Parul Thacker: City of light or a crystallized light all netted to form one truth of light – which is all illuming forever with a fragrance of beauty. The interconnected fibers are knotted together to form the base/a map of a region above our terrestrial existence that beholds this city of light. Crystals which are truly an embodiment of light and energy are used as healing minerals by occultists and professional healers. It is with the same intention I use them, to spread its pure energy. Mesmerized by its form we are naturally drawn to them, at times for their colour or at times for their formless form and at times for the unusual glitter it has about a light unseen. I have been intuitively drawn to these minerals whose origin is untraceable but purpose and intent remains unchanged – that of parting with light and energy. The fiber used is of nylon thread – translucent yet strong it holds these minerals together to form one complete form or map. My own creative map or perception of the land of crystals all held together by one thread, entwined to form dimensions of textures giving the illusion of space and depth. The angular pyramidical stitches form the invisible structures of light or energy. Each one formed by its own dynamic momentum, one leading to another by a single thread of faith, consistently mapping itself until at last the city unveils itself. My process doesn’t end here, in fact it has just begun, a task to create not just one city of light instead the city growing into a land, a land enlarging itself on earth and the earth spreading its light on the entire universe.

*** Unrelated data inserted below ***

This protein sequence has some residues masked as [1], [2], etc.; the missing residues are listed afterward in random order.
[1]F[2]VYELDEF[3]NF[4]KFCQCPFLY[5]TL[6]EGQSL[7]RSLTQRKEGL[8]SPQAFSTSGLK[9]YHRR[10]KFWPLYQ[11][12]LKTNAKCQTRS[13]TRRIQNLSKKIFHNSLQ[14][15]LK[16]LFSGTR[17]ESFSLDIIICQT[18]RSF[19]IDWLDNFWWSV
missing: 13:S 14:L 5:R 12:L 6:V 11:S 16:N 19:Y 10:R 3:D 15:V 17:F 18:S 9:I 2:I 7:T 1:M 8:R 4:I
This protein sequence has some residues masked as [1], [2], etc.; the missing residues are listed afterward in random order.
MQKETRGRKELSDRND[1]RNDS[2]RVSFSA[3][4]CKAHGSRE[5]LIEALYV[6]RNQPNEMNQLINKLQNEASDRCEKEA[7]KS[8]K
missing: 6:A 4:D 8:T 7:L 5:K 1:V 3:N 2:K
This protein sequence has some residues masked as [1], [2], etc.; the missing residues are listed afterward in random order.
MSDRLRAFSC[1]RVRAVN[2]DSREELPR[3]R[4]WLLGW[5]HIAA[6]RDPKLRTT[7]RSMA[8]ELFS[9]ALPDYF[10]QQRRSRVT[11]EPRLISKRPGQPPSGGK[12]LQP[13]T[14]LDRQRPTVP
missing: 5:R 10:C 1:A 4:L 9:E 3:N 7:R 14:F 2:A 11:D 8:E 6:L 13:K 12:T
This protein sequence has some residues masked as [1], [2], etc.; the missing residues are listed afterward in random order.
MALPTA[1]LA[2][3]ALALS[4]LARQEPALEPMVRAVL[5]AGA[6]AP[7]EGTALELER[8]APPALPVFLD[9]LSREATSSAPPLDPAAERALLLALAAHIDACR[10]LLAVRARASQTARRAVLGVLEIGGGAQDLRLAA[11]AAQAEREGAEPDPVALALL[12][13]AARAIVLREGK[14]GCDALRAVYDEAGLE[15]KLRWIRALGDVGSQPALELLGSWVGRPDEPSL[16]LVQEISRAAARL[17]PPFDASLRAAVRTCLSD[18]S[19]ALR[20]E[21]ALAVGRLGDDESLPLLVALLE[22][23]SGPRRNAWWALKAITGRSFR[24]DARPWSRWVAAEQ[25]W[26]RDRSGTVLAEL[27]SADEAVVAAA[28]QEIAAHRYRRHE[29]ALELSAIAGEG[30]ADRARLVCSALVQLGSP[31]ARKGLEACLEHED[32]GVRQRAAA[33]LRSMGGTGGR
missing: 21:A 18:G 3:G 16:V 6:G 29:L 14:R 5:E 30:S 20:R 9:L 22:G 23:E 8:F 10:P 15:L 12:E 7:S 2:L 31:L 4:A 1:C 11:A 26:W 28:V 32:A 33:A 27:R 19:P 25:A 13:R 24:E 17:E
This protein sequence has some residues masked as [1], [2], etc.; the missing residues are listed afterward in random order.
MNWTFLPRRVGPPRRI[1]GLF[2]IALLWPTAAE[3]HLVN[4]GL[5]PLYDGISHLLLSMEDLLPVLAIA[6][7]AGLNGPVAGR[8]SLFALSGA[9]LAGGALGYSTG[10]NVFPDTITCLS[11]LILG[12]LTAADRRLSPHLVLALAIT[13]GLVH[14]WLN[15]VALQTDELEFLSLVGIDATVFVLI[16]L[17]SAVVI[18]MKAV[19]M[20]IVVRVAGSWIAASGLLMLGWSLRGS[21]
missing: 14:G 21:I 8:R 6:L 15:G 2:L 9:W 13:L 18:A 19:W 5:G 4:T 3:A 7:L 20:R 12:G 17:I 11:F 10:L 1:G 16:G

Samira Nowparast: For me, painting is the representation of a world I travel in it mentally. This is a world acquainted with nature; there you can smell the scent of the mixture of mud and straw, and hear the voice of horseshoes. There is no human, but you see his tracks. I trace these tracks. And sometimes I find human-made things; some of them are soft and delicate like a tanned skin, and others are hard and sharp like a razor, gearwheel or a piece of metal detached of something I don’t know what it is, but it seems to me a worn-out thing starts to move suddenly and take possession of something from the future, and claw at my day just like a memory that revives the old sorrows and tears. Things, whatever they are, challenge the creatures of my paintings. These creatures are “Animal-likes” that have a human identity for me. Sometimes they have abstract forms, and sometimes they appear as more figurative subjects; like horses struggle to escape from a space combined with gearwheel, strap and bridle, or stay and get acquainted with them, as in the series “Permanent Sketch of Mind”, “Sanctum” and “Horse Factory”. I didn’t find any human-made thing in the “Estrogen” series. The “Animal-likes” are blooming and fertile, and float in a ruddy seclusion; in seasons nobody knows their time, or in a utopia whose seasons were forgotten.